Mark Women’s Day 2013 with a compulsory licensing of breast cancer drug Trastuzumab, so that a less expensive version of this life-saving medicine can enter the market, The Campaign for Affordable Trastuzumab has urged the Commerce Minister.

Breast cancer is now the second most common form of cancer in the country, and young women constitute the majority of those affected by the aggressive HER2+ variant of the disease.

An estimated 25,000 new cases of HER2+ breast cancer are recorded in India every year, with younger women in the majority among patients, a note from the campaign said.

Trastuzumab, from Swiss pharma giant Roche, is currently priced at Rs 6-8 lakh for a full course of 12 injections, and is out of reach for all but the most privileged, according to the campaign.

Trastuzumab has been recommended for compulsory licensing by the Health Ministry. The recommendation is currently under the consideration of the Department of Industrial Policy and Promotion under the Commerce Ministry.

Compulsory licensing

A compulsory licensing is a tool in the Government’s patent armoury that allows a third party to make a patent-protected medicine in the interest of public health. Only that, the third party would have to pay a royalty to the innovator company who owns the original rights on the said medicine.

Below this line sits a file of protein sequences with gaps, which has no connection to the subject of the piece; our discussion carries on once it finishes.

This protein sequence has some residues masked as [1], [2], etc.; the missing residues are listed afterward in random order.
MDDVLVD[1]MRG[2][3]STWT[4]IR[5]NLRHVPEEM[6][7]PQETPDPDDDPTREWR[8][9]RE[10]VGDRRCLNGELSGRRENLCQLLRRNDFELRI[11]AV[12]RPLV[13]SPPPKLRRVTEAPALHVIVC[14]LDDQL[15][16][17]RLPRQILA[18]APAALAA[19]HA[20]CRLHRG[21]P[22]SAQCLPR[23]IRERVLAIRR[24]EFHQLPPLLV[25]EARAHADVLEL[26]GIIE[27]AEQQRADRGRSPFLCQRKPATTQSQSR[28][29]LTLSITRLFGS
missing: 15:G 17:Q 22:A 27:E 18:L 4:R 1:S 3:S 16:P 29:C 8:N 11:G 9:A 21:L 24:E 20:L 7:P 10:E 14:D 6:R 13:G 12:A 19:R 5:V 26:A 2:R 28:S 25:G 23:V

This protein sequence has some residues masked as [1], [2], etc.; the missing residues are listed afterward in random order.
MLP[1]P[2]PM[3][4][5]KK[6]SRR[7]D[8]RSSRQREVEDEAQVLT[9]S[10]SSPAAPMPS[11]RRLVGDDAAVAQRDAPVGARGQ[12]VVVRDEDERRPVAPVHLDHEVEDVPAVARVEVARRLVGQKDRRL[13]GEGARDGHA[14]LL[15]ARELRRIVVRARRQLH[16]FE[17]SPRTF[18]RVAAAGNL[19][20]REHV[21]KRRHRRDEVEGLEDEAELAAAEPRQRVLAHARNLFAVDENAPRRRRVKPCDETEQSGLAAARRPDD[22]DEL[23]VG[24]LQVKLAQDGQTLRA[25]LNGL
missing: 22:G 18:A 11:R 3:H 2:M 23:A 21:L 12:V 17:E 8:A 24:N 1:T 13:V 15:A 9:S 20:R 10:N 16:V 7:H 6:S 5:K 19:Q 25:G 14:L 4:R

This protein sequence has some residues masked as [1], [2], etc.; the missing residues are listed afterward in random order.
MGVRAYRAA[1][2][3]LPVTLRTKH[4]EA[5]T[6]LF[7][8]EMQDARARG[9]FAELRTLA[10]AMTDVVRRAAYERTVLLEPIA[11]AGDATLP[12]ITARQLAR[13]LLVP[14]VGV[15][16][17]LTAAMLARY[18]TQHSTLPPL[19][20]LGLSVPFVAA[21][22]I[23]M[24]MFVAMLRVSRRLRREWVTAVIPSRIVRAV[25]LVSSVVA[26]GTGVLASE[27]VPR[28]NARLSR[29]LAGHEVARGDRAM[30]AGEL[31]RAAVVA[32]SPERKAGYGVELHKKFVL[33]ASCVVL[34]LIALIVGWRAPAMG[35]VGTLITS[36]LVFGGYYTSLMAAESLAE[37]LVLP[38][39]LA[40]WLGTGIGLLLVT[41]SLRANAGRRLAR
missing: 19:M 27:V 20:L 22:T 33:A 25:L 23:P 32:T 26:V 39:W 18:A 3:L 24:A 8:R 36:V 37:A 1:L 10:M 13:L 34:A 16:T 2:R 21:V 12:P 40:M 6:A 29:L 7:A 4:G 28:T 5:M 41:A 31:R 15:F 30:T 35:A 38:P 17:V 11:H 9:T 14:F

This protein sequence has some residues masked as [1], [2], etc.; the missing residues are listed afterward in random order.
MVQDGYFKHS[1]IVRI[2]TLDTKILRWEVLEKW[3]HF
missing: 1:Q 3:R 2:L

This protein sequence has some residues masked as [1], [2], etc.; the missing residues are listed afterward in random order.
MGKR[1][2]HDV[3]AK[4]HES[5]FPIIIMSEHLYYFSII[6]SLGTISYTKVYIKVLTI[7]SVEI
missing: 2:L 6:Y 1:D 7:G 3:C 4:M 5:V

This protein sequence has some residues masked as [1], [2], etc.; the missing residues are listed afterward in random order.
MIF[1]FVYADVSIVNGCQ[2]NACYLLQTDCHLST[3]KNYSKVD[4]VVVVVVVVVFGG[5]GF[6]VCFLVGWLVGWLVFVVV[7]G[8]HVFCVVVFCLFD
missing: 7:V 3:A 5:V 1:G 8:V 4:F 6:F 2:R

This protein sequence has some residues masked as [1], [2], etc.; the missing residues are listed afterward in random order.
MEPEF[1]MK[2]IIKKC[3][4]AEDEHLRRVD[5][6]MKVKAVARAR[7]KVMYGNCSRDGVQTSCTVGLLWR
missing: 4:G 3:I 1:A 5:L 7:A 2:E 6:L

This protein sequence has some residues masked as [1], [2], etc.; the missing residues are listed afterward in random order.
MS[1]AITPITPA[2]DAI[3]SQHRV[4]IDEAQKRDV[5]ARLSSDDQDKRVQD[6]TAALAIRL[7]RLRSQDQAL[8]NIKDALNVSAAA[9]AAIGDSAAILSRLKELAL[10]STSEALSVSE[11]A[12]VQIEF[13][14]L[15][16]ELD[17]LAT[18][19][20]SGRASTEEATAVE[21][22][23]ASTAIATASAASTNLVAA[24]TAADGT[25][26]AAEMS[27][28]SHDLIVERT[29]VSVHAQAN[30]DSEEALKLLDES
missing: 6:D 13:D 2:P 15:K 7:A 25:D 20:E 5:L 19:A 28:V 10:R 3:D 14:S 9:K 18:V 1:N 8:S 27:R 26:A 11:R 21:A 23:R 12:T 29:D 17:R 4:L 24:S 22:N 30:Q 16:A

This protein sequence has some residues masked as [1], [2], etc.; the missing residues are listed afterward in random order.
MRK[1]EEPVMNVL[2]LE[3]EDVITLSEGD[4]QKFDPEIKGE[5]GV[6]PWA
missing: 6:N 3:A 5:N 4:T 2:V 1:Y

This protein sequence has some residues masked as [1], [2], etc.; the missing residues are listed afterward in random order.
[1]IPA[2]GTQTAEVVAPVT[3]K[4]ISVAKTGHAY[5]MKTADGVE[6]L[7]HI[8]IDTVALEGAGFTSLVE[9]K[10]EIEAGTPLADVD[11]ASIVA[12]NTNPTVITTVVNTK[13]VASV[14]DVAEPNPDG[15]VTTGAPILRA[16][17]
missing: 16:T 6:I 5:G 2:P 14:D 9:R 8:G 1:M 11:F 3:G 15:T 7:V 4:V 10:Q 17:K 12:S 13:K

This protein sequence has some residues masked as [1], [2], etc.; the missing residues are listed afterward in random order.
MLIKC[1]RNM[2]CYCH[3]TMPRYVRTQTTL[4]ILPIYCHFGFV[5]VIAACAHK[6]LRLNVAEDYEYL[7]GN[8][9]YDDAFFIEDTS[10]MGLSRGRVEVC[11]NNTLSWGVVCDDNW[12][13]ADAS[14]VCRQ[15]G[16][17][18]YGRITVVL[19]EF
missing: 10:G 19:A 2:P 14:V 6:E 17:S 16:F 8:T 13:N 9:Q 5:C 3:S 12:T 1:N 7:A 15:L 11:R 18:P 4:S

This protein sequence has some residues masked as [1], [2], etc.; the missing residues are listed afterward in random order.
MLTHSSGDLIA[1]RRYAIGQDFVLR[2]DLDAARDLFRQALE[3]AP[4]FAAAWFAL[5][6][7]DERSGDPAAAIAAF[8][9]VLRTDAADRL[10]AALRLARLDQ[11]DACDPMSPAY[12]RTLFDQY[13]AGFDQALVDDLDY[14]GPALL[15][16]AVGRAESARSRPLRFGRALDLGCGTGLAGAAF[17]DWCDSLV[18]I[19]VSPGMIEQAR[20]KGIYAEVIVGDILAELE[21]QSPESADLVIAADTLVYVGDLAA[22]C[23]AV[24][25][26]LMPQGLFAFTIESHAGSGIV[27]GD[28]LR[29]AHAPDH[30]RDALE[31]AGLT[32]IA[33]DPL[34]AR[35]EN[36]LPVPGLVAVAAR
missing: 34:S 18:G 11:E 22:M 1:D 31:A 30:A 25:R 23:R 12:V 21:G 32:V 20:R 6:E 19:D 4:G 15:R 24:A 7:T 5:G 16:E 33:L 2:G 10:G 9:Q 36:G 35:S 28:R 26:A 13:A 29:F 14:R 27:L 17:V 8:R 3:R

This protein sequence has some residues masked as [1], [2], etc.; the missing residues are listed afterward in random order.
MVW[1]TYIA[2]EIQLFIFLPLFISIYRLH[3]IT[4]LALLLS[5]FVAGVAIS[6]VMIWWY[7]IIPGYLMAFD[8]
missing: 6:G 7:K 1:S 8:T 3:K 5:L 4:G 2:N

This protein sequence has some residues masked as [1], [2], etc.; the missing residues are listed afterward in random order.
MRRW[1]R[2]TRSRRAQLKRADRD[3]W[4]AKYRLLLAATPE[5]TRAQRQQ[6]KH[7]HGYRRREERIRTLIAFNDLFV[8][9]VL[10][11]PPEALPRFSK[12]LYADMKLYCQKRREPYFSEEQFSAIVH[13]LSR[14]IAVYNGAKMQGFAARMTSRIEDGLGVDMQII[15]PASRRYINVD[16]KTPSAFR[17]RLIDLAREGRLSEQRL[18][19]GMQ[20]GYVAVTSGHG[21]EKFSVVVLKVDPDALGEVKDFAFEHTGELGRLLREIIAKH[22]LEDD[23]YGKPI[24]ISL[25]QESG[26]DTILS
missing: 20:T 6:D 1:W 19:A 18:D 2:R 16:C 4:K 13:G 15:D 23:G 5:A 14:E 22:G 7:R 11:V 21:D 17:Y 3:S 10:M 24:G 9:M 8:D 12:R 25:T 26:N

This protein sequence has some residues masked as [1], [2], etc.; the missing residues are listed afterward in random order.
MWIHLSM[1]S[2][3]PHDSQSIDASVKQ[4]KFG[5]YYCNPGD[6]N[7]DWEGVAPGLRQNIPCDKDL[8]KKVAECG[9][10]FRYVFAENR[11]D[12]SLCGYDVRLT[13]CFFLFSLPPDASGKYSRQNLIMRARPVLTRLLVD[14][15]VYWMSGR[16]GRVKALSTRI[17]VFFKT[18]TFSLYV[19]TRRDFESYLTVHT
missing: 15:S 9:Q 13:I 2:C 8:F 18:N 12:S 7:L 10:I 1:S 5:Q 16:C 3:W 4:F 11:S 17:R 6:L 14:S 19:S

The campaign has urged the Minister to issue a notification under Sections 92 and 100 of the Indian Patents Act, which will end Roche's monopoly and open the door for local manufacturers to enter the market with affordable biosimilar versions that can compete with Roche’s product.

Other alternatives

Other alternatives negotiated by the Government such as price reductions and voluntary licensing, floated by the Ministry of Chemicals and Fertilisers, are weak in comparison to the option of compulsory licensing, which can bring the prices down four times more than the price negotiations, the note added.

Moreover, while negotiated prices will apply only in India, Indian generics/biosimilars have the potential of increasing the access across the developing world, the campaign said.

It has further expressed its concern at the Government’s apparent reluctance to use the compulsory licensing option to ensure access, even though this measure is available under the Indian Patents Act which was amended in 2005 to make it TRIPS-compliant.

The first compulsory licence awarded in India — for the production of a generic competitor to the kidney and liver cancer drug Sorafenib — has been recently upheld by the Intellectual Property Appellate Board.

The campaign is endorsed by more than 150 Indian and global groups of cancer survivors, health rights activists, women's groups, treatment activists and public interest organisations.

jyothi.datta@thehindu.co.in

(This article was published on March 8, 2013)
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